Zhurong launched in July 2020 along with the Tianwen 1 mission orbiter and landed in the large plain of Utopia Planitia in May 2021. Among its science instruments is the Mars Climate Station (MCS), designed to provide new insight into meteorological activity on the Red Planet.
An initial analysis of MCS data shows that surface pressure on Mars varies greatly from sol to sol (Martian days) while also having seasonal variations. Air temperature ranges and its seasonal changes are also reported, with the average temperature recorded during the mission by Zhurong about 268 Kelvin (22.7 degrees Fahrenheit or minus 5.1 degrees Celsius) and the lowest is about 218 K (minus 67 degrees F or minus 55 degrees C.
Wind data from Zhurong was also collected over the course of half a Martian year, from early summer until around fall equinox in the northern hemisphere. It shows changing wind patterns, with a maximum recorded wind speed of 54.8 feet per second (16.7 m/s) or 37 mph (60 kph).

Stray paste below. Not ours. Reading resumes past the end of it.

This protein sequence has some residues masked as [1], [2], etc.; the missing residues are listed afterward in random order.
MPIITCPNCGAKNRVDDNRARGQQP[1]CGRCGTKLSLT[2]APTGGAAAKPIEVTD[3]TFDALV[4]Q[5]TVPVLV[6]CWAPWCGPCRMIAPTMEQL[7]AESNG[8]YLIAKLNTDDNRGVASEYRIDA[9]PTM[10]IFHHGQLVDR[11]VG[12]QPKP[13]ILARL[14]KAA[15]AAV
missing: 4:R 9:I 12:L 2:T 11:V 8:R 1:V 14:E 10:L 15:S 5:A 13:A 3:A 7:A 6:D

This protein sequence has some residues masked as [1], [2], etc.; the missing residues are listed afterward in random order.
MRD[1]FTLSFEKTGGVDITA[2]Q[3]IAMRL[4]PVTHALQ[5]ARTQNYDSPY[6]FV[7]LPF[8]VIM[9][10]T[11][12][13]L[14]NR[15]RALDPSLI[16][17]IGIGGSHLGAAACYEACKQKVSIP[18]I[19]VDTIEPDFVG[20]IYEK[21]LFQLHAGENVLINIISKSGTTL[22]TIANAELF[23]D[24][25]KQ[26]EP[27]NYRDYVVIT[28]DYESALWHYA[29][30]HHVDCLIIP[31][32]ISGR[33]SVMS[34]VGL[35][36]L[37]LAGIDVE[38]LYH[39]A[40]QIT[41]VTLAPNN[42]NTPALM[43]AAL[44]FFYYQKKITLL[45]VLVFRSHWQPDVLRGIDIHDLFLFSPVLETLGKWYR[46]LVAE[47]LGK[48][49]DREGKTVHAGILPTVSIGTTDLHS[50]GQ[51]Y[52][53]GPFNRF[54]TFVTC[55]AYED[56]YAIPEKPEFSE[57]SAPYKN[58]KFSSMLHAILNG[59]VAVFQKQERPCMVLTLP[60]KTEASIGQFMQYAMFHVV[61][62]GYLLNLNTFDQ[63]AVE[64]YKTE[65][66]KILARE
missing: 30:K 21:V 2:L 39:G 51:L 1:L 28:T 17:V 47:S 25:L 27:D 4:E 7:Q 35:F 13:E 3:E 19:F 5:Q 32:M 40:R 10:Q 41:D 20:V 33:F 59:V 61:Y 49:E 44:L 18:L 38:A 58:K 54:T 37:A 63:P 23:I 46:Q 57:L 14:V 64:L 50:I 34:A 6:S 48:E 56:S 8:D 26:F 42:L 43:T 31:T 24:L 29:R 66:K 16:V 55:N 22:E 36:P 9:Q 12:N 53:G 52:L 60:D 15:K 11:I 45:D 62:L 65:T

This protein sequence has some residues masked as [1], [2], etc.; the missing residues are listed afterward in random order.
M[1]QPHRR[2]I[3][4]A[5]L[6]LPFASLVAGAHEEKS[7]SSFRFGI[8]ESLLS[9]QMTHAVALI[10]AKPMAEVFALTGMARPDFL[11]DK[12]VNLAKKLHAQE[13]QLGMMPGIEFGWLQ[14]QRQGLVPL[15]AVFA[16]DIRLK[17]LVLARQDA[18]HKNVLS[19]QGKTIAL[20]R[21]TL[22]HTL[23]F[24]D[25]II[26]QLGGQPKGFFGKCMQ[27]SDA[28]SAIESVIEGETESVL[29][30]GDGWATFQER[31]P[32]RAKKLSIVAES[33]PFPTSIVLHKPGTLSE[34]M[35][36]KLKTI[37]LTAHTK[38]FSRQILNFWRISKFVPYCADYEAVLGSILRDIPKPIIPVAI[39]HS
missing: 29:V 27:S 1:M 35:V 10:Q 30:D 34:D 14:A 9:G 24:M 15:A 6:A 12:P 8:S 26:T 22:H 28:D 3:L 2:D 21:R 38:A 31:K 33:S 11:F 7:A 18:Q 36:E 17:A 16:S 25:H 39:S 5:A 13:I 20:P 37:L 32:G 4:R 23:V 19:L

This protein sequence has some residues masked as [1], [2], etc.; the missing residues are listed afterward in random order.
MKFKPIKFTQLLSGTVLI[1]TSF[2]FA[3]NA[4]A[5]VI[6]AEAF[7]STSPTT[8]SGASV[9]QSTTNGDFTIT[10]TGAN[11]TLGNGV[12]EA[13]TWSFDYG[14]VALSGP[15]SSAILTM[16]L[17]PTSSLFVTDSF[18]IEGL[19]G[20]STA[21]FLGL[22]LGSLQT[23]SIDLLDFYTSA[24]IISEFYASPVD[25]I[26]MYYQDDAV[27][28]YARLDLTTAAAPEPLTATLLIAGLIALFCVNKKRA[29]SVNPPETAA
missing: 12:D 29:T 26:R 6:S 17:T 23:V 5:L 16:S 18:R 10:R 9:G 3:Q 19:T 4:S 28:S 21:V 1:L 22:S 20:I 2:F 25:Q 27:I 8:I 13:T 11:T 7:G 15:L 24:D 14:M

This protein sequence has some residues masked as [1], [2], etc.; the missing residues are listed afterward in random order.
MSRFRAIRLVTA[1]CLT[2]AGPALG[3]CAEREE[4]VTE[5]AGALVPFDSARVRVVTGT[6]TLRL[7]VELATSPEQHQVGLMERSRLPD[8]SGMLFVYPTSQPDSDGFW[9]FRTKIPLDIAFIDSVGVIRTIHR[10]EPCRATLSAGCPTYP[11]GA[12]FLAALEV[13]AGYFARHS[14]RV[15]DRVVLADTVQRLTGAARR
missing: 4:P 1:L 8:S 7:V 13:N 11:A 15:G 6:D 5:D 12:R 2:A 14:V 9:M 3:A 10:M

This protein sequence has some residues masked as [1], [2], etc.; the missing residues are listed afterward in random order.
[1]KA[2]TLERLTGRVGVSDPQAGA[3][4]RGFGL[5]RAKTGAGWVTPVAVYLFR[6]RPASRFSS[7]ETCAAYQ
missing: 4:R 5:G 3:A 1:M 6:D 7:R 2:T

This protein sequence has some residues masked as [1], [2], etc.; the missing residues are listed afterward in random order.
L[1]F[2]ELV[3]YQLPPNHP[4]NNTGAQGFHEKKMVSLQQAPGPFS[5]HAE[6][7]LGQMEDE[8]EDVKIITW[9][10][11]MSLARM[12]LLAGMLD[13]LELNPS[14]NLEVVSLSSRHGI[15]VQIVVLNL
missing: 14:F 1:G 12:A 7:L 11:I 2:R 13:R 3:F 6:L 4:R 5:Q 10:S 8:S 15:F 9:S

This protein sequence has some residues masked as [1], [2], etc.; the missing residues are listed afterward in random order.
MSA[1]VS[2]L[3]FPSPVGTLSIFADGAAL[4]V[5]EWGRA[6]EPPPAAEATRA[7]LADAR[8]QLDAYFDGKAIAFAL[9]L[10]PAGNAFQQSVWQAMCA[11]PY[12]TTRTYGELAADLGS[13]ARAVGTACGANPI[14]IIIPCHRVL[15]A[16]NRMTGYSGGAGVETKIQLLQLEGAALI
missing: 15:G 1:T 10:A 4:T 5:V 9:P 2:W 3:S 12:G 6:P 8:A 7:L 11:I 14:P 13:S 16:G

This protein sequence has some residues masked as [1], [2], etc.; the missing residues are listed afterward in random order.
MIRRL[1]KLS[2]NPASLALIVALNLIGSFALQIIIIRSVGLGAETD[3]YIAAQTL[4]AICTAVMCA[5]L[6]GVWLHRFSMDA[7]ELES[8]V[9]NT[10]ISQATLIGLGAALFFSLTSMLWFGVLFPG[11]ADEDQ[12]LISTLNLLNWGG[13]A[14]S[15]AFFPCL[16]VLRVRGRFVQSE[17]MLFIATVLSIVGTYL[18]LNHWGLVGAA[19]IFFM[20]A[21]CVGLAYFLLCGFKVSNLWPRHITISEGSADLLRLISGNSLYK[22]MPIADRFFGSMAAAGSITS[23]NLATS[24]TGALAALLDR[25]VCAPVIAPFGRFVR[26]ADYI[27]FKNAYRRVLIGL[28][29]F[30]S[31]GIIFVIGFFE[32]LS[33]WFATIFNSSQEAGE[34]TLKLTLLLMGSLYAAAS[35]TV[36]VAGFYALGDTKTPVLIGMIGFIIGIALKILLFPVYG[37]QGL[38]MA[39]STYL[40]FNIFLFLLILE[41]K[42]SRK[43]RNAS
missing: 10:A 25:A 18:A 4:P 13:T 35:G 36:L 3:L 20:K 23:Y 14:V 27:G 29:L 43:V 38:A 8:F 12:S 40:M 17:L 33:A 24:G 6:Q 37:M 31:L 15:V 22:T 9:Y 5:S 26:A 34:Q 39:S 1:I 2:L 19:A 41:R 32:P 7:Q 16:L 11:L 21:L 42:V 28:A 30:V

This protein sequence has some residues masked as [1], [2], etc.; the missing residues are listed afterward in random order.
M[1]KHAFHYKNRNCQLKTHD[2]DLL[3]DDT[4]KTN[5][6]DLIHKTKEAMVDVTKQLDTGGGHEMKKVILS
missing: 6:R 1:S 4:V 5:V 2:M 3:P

The wind blew close to true south from the northern summer solstice, shifting to southeastwards until the northern fall equinox. The data adds to payloads collecting meteorological data aboard the InSight and Perseverance missions, helping to provide a more global understanding of weather on Mars.
The research was published(opens in new tab) in the journal Nature on Feb. 27, assessing meteorological data returned from the first 325 sols of the Tianwen 1 mission.